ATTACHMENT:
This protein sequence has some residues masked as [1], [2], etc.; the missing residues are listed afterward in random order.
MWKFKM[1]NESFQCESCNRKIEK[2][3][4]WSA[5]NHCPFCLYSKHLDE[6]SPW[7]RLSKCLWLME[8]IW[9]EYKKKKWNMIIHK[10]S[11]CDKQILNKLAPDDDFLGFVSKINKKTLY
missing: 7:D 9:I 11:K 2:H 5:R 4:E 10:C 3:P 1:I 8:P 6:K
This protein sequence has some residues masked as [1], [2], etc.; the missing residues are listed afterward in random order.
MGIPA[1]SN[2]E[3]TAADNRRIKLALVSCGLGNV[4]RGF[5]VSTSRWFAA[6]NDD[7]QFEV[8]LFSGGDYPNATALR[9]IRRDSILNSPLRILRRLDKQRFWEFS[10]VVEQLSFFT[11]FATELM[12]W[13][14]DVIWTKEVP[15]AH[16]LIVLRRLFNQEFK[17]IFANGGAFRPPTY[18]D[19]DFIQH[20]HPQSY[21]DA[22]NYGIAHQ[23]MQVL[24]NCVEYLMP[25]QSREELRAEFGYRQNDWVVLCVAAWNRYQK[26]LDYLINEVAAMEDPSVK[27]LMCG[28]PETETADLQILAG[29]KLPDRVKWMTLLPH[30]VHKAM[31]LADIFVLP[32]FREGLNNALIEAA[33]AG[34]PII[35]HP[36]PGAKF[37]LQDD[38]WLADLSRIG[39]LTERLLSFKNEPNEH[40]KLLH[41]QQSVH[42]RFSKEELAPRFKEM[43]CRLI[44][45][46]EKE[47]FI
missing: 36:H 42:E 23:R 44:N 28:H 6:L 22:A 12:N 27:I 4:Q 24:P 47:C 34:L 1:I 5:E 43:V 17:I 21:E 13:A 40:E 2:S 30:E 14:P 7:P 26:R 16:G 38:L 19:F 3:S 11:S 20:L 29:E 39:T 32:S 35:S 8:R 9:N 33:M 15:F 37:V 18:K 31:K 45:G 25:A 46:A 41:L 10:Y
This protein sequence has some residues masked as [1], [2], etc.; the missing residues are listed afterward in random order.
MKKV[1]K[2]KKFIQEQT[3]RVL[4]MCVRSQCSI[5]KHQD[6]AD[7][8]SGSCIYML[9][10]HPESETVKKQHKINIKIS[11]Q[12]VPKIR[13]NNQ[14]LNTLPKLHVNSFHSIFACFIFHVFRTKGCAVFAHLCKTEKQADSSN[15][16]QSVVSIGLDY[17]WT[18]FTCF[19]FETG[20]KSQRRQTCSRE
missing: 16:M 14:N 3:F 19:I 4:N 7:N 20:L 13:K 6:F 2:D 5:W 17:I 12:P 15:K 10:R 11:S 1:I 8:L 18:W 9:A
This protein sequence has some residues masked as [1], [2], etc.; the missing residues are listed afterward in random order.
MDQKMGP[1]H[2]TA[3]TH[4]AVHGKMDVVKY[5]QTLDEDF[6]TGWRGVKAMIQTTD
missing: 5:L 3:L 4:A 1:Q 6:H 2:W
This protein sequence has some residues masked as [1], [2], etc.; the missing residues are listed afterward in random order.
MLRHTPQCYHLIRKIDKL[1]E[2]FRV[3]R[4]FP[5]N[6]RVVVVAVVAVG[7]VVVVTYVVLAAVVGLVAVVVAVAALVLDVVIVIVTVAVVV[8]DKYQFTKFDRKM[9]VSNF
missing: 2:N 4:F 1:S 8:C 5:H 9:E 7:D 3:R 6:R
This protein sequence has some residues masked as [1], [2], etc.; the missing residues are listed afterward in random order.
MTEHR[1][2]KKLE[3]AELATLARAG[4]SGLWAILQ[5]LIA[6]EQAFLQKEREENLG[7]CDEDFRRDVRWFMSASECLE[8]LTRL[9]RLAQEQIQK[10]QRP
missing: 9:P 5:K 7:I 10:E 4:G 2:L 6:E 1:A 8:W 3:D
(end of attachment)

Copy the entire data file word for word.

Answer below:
This protein sequence has some residues masked as [1], [2], etc.; the missing residues are listed afterward in random order.
MWKFKM[1]NESFQCESCNRKIEK[2][3][4]WSA[5]NHCPFCLYSKHLDE[6]SPW[7]RLSKCLWLME[8]IW[9]EYKKKKWNMIIHK[10]S[11]CDKQILNKLAPDDDFLGFVSKINKKTLY
missing: 7:D 9:I 11:K 2:H 5:R 4:E 10:C 3:P 1:I 8:P 6:K
This protein sequence has some residues masked as [1], [2], etc.; the missing residues are listed afterward in random order.
MGIPA[1]SN[2]E[3]TAADNRRIKLALVSCGLGNV[4]RGF[5]VSTSRWFAA[6]NDD[7]QFEV[8]LFSGGDYPNATALR[9]IRRDSILNSPLRILRRLDKQRFWEFS[10]VVEQLSFFT[11]FATELM[12]W[13][14]DVIWTKEVP[15]AH[16]LIVLRRLFNQEFK[17]IFANGGAFRPPTY[18]D[19]DFIQH[20]HPQSY[21]DA[22]NYGIAHQ[23]MQVL[24]NCVEYLMP[25]QSREELRAEFGYRQNDWVVLCVAAWNRYQK[26]LDYLINEVAAMEDPSVK[27]LMCG[28]PETETADLQILAG[29]KLPDRVKWMTLLPH[30]VHKAM[31]LADIFVLP[32]FREGLNNALIEAA[33]AG[34]PII[35]HP[36]PGAKF[37]LQDD[38]WLADLSRIG[39]LTERLLSFKNEPNEH[40]KLLH[41]QQSVH[42]RFSKEELAPRFKEM[43]CRLI[44][45][46]EKE[47]FI
missing: 36:H 42:E 23:R 44:N 28:H 6:L 22:A 12:N 27:I 4:Q 24:P 47:C 34:L 1:I 5:E 43:V 17:I 21:E 13:A 40:E 2:S 30:E 14:P 7:P 26:R 16:G 38:L 19:F 3:S 11:S 20:L 29:E 39:T 32:S 35:S 8:R 9:N 33:M 15:F 37:V 18:K 31:K 45:G 25:A 46:A 41:L 10:Y
This protein sequence has some residues masked as [1], [2], etc.; the missing residues are listed afterward in random order.
MKKV[1]K[2]KKFIQEQT[3]RVL[4]MCVRSQCSI[5]KHQD[6]AD[7][8]SGSCIYML[9][10]HPESETVKKQHKINIKIS[11]Q[12]VPKIR[13]NNQ[14]LNTLPKLHVNSFHSIFACFIFHVFRTKGCAVFAHLCKTEKQADSSN[15][16]QSVVSIGLDY[17]WT[18]FTCF[19]FETG[20]KSQRRQTCSRE
missing: 16:M 14:N 3:F 19:I 4:N 7:N 20:L 13:K 6:F 2:D 5:W 17:I 12:P 15:K 10:R 11:S 1:I 8:L 18:W 9:A
This protein sequence has some residues masked as [1], [2], etc.; the missing residues are listed afterward in random order.
MDQKMGP[1]H[2]TA[3]TH[4]AVHGKMDVVKY[5]QTLDEDF[6]TGWRGVKAMIQTTD
missing: 5:L 3:L 4:A 1:Q 6:H 2:W
This protein sequence has some residues masked as [1], [2], etc.; the missing residues are listed afterward in random order.
MLRHTPQCYHLIRKIDKL[1]E[2]FRV[3]R[4]FP[5]N[6]RVVVVAVVAVG[7]VVVVTYVVLAAVVGLVAVVVAVAALVLDVVIVIVTVAVVV[8]DKYQFTKFDRKM[9]VSNF
missing: 2:N 4:F 1:S 8:C 5:H 9:E 7:D 3:R 6:R
This protein sequence has some residues masked as [1], [2], etc.; the missing residues are listed afterward in random order.
MTEHR[1][2]KKLE[3]AELATLARAG[4]SGLWAILQ[5]LIA[6]EQAFLQKEREENLG[7]CDEDFRRDVRWFMSASECLE[8]LTRL[9]RLAQEQIQK[10]QRP
missing: 9:P 5:K 7:I 10:E 4:G 2:L 6:E 1:A 8:W 3:D